Freedom, however, is not as much about laws and limitations as it is about the freedom to think. One of the other monuments I visited today was the Jefferson memorial. One of the inscriptions found in the memorial reads, “Almighty God hath created the mind free.” A free mind, free to think, free to believe, and free not to believe is what the Founding Fathers had in mind. In that, people can truly be free. When that freedom is lost, well, horrible things can happen—like the holocaust.
That was one of the main points to the Holocaust Museum. They even have a secondary exhibit called “Some Were Neighbors” to demonstrate the collaboration and complicity of the Germans in the persecution of other Germans who happened to be Jewish and who were also their neighbors, coworkers, and even friends. How did this happen? Why did the so many German people either turn a blind eye to the criminal actions of the Gestapo or, at times, even help by turning in innocent Jews?
I remembered the part of the exhibit which showed pictures and video of the Nazi leaders burning books by the thousands. They went into the libraries and book stores and purged them from every book that was not “pure” in what was deemed to be German thinking. The Gestapo removed everything that would communicate ideas or thinking that was a threat to the Nazi program.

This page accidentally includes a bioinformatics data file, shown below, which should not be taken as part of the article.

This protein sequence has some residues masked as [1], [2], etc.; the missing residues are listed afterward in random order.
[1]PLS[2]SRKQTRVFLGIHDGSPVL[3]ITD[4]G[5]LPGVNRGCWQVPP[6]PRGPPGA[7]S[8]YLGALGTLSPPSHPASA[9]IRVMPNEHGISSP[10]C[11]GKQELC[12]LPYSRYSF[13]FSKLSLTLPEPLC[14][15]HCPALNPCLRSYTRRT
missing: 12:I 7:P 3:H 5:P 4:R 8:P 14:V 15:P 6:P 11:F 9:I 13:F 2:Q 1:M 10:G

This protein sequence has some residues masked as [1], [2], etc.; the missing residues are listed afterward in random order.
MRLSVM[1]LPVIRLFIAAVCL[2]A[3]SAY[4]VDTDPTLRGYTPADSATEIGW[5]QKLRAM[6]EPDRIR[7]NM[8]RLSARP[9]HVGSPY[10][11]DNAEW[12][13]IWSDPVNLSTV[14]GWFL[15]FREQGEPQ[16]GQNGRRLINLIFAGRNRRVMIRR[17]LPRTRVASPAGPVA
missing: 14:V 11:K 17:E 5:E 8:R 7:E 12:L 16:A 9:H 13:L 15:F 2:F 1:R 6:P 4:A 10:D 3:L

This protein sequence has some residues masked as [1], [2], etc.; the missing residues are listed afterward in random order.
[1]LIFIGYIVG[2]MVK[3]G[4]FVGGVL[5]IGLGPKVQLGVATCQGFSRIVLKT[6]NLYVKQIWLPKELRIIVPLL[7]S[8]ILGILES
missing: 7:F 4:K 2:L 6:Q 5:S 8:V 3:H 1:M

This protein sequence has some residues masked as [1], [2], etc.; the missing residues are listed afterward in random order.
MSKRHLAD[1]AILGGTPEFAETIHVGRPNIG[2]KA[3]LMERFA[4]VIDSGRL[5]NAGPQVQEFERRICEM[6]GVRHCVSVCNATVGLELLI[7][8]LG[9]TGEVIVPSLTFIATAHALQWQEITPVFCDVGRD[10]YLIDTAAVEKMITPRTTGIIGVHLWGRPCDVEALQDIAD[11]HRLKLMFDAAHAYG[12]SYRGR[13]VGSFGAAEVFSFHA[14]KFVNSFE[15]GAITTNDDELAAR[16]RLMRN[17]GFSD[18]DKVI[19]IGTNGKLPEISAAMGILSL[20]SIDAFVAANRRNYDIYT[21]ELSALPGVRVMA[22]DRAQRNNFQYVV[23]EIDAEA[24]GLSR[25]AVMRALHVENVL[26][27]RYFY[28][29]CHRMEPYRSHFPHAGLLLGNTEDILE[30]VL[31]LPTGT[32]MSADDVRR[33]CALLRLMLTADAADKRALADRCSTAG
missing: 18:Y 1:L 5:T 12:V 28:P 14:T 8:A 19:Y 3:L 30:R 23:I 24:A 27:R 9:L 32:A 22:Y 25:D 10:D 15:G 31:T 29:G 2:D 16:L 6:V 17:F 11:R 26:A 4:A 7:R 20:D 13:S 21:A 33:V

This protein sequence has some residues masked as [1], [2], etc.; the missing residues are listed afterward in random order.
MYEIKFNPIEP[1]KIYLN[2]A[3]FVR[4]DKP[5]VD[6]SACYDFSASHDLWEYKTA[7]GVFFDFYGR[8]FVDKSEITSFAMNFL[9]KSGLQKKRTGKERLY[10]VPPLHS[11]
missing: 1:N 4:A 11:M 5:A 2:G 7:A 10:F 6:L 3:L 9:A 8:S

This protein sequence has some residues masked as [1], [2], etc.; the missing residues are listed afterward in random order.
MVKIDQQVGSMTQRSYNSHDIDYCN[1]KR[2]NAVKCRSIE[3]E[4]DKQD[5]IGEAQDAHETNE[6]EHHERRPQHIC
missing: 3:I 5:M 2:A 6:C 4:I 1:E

All of that was going through my mind as I answered the question the interviewer asked me. I said, “I understand why they would want to restrict access to this sight. It’s important that the world never forget what happened in Nazi Germany and through much of Europe as two-thirds of the Jewish population of Europe was systematically murdered.” It is necessary for us to remember that. I went on to tell her that human nature has not changed. “If we think it’s not possible for something like this to happen again, we’re fooling ourselves.” That’s the other side of the coin. What happens when people are no longer allowed to hear all of the information? What happens when a few determine what an entire culture is allowed to think?
The holocaust happened because people were no longer free to think. Since I’m a Christian and a church leader, it’s important to point out also that there was a Christian presence in Germany during the rise of Naziism but the churches were soundly sleeping. Becasue they were no longer thinking—no longer walking in the wisdom of God—they did nothing to stop it.
This brings me to lament, not just the holocaust, but also our current American culture. We’re just like Germany was before the rise of Naziism. No longer thinking. We haven’t had our freedom to think taken from us—we’ve given it away. And, we now have churches that are sound in their sleep. We have a nation of people who widely no longer know how to think. The masses follow what’s popular, which is what happened when German neighbors and friends turned against the Jewish people who lived and worked next door. The masses are easily manipulated which demonstrates how the rise of “fake news” can happened.
What happens when people no longer think? The Holocaust. Can this happen again? Something like it is almost guaranteed to unless we as a culture begin to think again. Just as the familiar quote states, “Those who do not learn history are doomed to repeat it.”